Petrea graduated diving school in October of 2008 and his plan of helping his siblings with the financial burden of college was a success. Both his siblings were enrolled and thriving academically. Upon dive school graduation, instructors asked him where he wanted to go next.

“Whatever the furthest orders I can get from where I grew up,” said Petrea. “I wanted to see something I never would have. I also wanted to get a surface warfare device and at the time a ship was the only place I could get one.”

Petrea received orders to the submarine tender USS Frank Cable based out of Guam and spent the next three years there. Although Petrea did not go on any deployments with the ship, he often deployed on temporary assignments to Bahrain, Thailand and Singapore. He would fly in with a dive team, complete submarine maintenance and then fly back home.

“I am so grateful for my tour there,” said Petrea. “I had the opportunity to see some of the world, be with both the special warfare community but also see the how the Fleet worked as well.”

Once his tour was completed onboard USS Frank Cable, he found himself headed to Naval Special Warfare Group One 1 (LOGSU) in San Diego.

Petrea continued his career as a combat swimmer instructor and dive representative. He would attach periodically to seal teams three and five for the next two years teaching them how to do maintenance and operate the Mark 25 rebreather. He would also provide training on underwater navigation.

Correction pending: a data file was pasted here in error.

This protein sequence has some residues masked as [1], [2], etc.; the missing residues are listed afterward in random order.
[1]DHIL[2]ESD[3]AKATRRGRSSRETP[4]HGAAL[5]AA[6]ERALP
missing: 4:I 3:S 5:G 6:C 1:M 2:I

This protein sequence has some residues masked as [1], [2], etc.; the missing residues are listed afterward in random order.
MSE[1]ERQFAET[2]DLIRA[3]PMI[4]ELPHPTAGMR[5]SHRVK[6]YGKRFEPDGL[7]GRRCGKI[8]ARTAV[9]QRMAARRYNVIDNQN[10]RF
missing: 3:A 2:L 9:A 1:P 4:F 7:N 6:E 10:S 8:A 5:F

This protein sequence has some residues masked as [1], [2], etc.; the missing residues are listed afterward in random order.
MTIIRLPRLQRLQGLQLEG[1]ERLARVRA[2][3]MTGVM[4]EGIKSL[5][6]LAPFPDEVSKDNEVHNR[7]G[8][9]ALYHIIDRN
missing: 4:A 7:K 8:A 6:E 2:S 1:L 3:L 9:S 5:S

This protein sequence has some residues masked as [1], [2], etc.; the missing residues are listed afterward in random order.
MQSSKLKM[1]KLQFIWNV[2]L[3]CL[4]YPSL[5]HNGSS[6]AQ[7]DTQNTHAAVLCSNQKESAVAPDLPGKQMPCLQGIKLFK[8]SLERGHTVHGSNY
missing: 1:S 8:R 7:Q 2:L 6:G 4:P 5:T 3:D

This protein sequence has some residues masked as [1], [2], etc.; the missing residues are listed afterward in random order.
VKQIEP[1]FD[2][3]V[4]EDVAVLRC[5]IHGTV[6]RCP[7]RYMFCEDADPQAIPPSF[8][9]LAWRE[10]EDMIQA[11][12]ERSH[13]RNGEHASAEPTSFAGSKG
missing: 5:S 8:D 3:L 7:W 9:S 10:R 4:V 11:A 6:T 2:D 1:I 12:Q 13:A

In 2013 Petrea decided to leave active duty and the military as whole. He was hired by Puget Sound Naval Shipyard, in Bremerton, Wa., to do basically the same job that he did in the Navy but now as a as a Department of the Navy civilian diver.

“I had a six month probation period ensuring my skills were capable and that I was able to integrate with the team,” said Petrea. “It was great to continue my dive career but now as a civilian.”

As Petrea approached a nearly two-year break in service, he began to think that he had more to offer the Navy. In 2015 he reenlisted into the Navy Reserves.

“I have a lot a pride in my Naval service, I have become very proficient at my job and felt I still had so much more to give,” said Petrea. “The Reserves gave me the opportunity to continue with my civilian career and also continue to have adventures as a Navy diver abroad.”

Navy Diver 1st Class Petrea is currently assigned to Navy Reserve Center Kitsap and cross assigned to Expeditionary Maintenance Unit Headquarters. He is awaiting orders to 1C Advanced Dive School at the end of the year.

“I’m really excited to attend the school which historically has been difficult for Reserve Sailors to attend,” said Petrea. “It is a 97 day course and a requirement to advance to Chief Petty Officer in my rate.”

As Petrea continues to advance in his career so does his siblings as they are both practicing registered nurses back in Texas.

“My siblings are thankful, proud and are anxiously awaiting my return home to Texas,” said Petrea. “I will most likely have to return to Galveston or Corpus Christi for my retirement because I’m not sure I could survive without salt water so we will see.”